JOHN R. HOLTON (Edinburgh) analysed the Seleucid concept of the jointly ruling son. While joint-kingship had been a success for Seleucus I and his son Antiochus I, the latter’s succession after his father’s death in 281 was still troubled. But the most notable case of failure was the execution of Seleucus, son of Antiochus I, before he was replaced by the other son Antiochus II as joint-king. Holton pointed out that previous cases of joint kingship differed substantially in nature, whereas the Spartan constitution or the couple Antigonus I / Demetrius I came closest to the Seleucid model. It was argued that Seleucid joint-kingship was at least in its ideological design a relation of two equals, thus potentially giving rise to – equally harmful – ambition or suspicion. While not original, joint-kingship was rare before the Hellenistic world, and thus in some ways an aberration in the structuring of royal power.
ALEX MCAULEY (Montreal) and MONICA D’AGOSTINI (Milan/Bologna) attempted to shed more light on the House of Achaeus. The most renowned member was Achaeus ‘the Younger’: the lieutenant of Seleucus III who revolted under Antiochus III, to be defeated in 213. He was the last representative of a family that had spent the 3rd century cultivating connections with other potentates in Asia Minor. This notwithstanding, the family’s progenitor Achaeus ‘the Elder’ appears to have been a Macedonian serving Seleucus I in high positions and also marrying into his family. Achaeus’ daughter Laodice was the famous wife of Antiochus II who, together with her brother Alexander, played a major role in the usurpation of Antiochus Hierax. Another descendant, Antiochis, became the wife of Attalus I. It was finally argued that this inherited power base in Asia Minor was a decisive condition for the usurpation of Achaeus I which was aimed at founding a local kingship and not to supplant Antiochus III as ruler of the Seleucid Empire.
Although Seleucus II spent most of his reign campaigning against external and domestic enemies, ROLF STROOTMAN (Utrecht) questioned the view of Seleucus’ rule as a failure. True enough, the challenges posed by the Ptolemaic invasion or the revolt of his own brother were serious, as were the upheaval in Khurāsān and Bactria, and last but not least the incursions of the Parnian Arsacids into Parthia. In the previous cases, Seleucus ultimately prevailed, whereas he had to accept an autonomous Parthian kingdom under Arsaces. This, however, should not be viewed as the beginning of the decline of the empire, since first Seleucus himself and later Antiochus III once more re-asserted overlordship over the eastern satrapies. Hence, not the alleged weakness, but rather the resilience of the Seleucids deserve to be accounted for.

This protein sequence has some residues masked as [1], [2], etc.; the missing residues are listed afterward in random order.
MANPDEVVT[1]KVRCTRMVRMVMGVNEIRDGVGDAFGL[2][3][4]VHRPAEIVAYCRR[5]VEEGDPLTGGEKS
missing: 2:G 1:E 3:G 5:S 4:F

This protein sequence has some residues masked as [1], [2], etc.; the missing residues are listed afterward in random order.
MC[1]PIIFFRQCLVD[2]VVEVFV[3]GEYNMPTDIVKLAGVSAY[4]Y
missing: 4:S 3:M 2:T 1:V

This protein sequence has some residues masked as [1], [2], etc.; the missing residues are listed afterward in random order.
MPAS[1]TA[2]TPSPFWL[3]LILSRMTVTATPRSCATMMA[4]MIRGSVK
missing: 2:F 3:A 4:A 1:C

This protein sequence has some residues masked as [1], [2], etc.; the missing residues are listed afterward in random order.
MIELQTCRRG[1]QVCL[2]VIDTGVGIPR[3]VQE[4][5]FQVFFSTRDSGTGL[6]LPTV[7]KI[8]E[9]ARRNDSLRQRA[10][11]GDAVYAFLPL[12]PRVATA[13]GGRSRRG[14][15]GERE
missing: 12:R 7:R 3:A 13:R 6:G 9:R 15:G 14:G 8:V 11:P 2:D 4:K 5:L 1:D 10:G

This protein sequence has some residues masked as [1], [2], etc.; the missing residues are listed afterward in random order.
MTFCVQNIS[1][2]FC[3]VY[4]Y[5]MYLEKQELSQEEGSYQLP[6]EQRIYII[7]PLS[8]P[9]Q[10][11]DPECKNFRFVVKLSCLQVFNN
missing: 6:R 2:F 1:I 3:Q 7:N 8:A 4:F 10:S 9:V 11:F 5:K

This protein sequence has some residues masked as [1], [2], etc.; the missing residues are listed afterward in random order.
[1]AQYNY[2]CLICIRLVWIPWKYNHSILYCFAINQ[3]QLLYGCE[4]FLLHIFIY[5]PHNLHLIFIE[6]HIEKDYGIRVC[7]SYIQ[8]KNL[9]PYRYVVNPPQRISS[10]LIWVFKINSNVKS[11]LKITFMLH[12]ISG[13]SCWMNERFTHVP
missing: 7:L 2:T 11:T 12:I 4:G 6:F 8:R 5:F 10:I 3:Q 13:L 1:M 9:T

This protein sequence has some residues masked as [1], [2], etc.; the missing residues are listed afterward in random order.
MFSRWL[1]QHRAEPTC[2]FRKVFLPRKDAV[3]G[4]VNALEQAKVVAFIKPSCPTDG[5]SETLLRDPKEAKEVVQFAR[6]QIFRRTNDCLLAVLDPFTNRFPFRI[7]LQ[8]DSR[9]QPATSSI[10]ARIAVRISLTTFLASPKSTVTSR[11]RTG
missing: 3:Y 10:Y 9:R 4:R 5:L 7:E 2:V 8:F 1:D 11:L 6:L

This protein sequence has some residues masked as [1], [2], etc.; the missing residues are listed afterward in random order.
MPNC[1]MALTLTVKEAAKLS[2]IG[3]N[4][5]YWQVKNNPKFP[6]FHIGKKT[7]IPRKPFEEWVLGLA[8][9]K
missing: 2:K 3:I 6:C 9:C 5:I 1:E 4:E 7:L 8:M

BORIS CHRUBASIK (Oxford/Exeter) re-evaluated the continuities and ruptures in the transition to the Seleucid Empire from its Achaemenid predecessor. First, administrative practices displayed in royal letters were studied. Attention was paid to variations of the dating formula which occurred in the course of the 310s, but also to the roles of local power-holders as authors or recipients of letters. Moreover, Seleucid kingship was contrasted with that of the Persian ‘Great Kings’ mainly by focusing on royal opponents. The imagery of usurpers and counter-kings were used to contrast the royal self-presentation and hence the construction of both the Seleucid and Achaemenid kingship.
DAVID ENGELS (Brussels) enquired into the nature of Frataraka rule over Persia and early Arsacid rule over Parthia, in order to better understand the interactions between the Seleucid house and the Iranian aristocracies. Most scholars assume that the Frataraka and the Parthians superseded regular Seleucid administration, aiming at complete independence from Hellenistic influence and the re-establishment of Iranian rule. Others, however, consider them as minor dynasts with rather reduced autonomy, whereby Achaemenid allusions in their iconography was complementary rather than an alternative to Seleucid allegiance. Engels added strongly to the credibility of the latter view by re-assessing the parallels between the Greek and Aramaic legends on some coins of Vahbarz and Arsaces I: both figured as karani, that is strategoi, which clearly reveals their subordinate positions. Literary sources were further adduced to demonstrate that it would be anachronistic to construct 3rd-century rebellions in terms of ethnic conflicts.